It seems like any conversation about the business of real estate ends up coming back to Zillow. Sellers often see a very generous “Zestimate” and wish it worked like the prices the see on Amazon where a buyer merely presses the button and the money is exchanged. Buyers watch Zillow (and Trulia) like hawks, and with a few day’s research believe they are real estate professionals. These attitudes inevitably lead to frustration. Why?
The “Zestimate” is a great tool for a thumbnail estimate, a best-guess, or a “it looks like” type of number, but should not be the basis of a significant investment. Is that just my opinion? Well, actually, Zillow iteself documents this.
Their website has a section (link here) that not only explains the basis for their estimates, but offers the most current range of variance by city. As of this writing, the average variance is 6.1%, which means that half of their estimates are wrong by more than 6.1%, and half are less than 6.1%. A real estate professional typical receives 2.5-3% of the sales price to offer, among other things, a detailed and professional estimate.
While I have not conducted a comprehensive survey, my personal experience when comparing Zillow’s estimate to that of other services the Zillow Zestimate has always been the highest. This also makes sense, as Zillow is selling the seller leads it generates and a more generous estimate would only encourage more sellers to reach out to Zillow’s paying customers. A clear conflict of interest that results in an incentive for mis-information.
Since Zillow started, the biggest complaint from real estate agents with the service has been the number of leads generated by misidentified rentals, mistakes in listings (wrong zip code resulting in a property listed for $100,000 appearing in Beverly Hills), or properties not really for sale. As members of the Multiple Listing Service, real estate agents have to keep their own MLS database clean or face penalties, sanctions, or even dismissal. Zillow, however, by selling each lead, actually gets paid for bad data. I was shocked when I read a Redfin study (link here) that shows 36% of the listings on Zillow are not really for sale, versus 0% on the MLS. I have always maintained that Zillow could not exist if it did not sell the 36% of inaccurate listings, as those listings tend to generate a disproportionate number of the buyer inquiries. Some days, 90% of the listings are either rentals or not really for sale. Again, I have not done a scientific investigation but based on my last few years in this area I am sure over 50% of the leads sold by Zillow or at best worthless and worst waste resources of their customer.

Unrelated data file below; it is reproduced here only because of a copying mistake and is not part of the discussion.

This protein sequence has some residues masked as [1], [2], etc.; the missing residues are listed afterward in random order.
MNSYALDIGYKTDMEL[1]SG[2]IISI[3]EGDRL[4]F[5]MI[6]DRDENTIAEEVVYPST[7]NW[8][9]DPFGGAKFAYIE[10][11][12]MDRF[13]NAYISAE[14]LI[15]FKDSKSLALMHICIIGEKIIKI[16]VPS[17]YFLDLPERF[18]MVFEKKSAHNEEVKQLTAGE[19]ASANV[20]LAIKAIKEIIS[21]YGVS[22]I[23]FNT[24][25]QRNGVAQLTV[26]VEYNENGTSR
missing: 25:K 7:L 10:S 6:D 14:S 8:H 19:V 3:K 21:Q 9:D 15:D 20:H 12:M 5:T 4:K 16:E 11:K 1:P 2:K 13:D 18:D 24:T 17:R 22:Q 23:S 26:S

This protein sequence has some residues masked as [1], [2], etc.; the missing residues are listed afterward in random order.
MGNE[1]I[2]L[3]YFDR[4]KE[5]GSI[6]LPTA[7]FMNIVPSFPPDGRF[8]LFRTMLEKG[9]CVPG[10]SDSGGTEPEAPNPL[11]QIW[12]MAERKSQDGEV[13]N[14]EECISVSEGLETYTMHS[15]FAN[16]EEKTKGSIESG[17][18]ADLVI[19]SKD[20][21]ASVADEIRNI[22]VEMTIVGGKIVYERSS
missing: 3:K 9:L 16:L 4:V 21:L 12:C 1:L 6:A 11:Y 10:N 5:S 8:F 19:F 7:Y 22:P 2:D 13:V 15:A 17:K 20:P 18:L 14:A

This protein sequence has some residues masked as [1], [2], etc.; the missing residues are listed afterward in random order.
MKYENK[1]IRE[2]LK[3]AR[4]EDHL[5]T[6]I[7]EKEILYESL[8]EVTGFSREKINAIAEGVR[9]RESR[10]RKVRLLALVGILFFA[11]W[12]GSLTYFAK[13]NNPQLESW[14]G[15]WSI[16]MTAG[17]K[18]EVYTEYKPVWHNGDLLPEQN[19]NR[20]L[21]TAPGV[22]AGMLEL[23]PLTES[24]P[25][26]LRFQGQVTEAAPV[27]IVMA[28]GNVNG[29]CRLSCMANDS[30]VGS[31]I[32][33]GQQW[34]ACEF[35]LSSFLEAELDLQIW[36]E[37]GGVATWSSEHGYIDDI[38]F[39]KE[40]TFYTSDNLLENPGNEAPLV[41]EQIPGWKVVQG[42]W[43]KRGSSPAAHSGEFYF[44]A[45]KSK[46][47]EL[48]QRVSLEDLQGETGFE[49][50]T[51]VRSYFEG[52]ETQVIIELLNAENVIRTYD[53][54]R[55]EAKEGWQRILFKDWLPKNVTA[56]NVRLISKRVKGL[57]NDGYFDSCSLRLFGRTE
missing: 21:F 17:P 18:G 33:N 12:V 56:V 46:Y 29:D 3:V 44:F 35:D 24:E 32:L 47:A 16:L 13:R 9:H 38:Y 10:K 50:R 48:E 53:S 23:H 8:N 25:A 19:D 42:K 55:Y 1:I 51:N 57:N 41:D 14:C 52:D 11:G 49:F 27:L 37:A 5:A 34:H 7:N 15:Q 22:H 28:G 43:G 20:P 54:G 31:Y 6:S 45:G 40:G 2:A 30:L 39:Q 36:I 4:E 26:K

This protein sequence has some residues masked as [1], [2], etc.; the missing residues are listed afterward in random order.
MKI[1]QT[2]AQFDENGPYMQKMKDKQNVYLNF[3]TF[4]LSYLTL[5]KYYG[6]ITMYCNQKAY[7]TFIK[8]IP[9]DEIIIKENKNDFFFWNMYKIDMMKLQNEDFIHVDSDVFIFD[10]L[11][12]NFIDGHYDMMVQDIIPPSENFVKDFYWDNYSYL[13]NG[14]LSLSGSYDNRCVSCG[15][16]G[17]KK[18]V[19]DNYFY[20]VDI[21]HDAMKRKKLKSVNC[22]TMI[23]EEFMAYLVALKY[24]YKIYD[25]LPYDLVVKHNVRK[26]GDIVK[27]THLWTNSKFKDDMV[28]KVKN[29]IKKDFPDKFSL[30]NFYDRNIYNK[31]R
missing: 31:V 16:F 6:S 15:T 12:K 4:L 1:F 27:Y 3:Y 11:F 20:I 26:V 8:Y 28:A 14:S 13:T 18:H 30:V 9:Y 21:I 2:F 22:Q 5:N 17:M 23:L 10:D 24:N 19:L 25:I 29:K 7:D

What is an agent to do?
Working with sellers: it is our job to help our customer learn the actual value of their home. It is difficult when they seller is enamored by visions of sugar plums generated by Zillow and other sources, but our job is to show, based on our superior knowledge, information, and experience where the market really is.
Working with buyers: as I tell real estate agents every day, if a buyer could buy a house online like they do socks, we would be out of business. The fact that they cannot means we have to focus our job on reducing the friction in the process and to provide the information that only a trained and experienced real estate professional can offer. When we do that, we win. Big.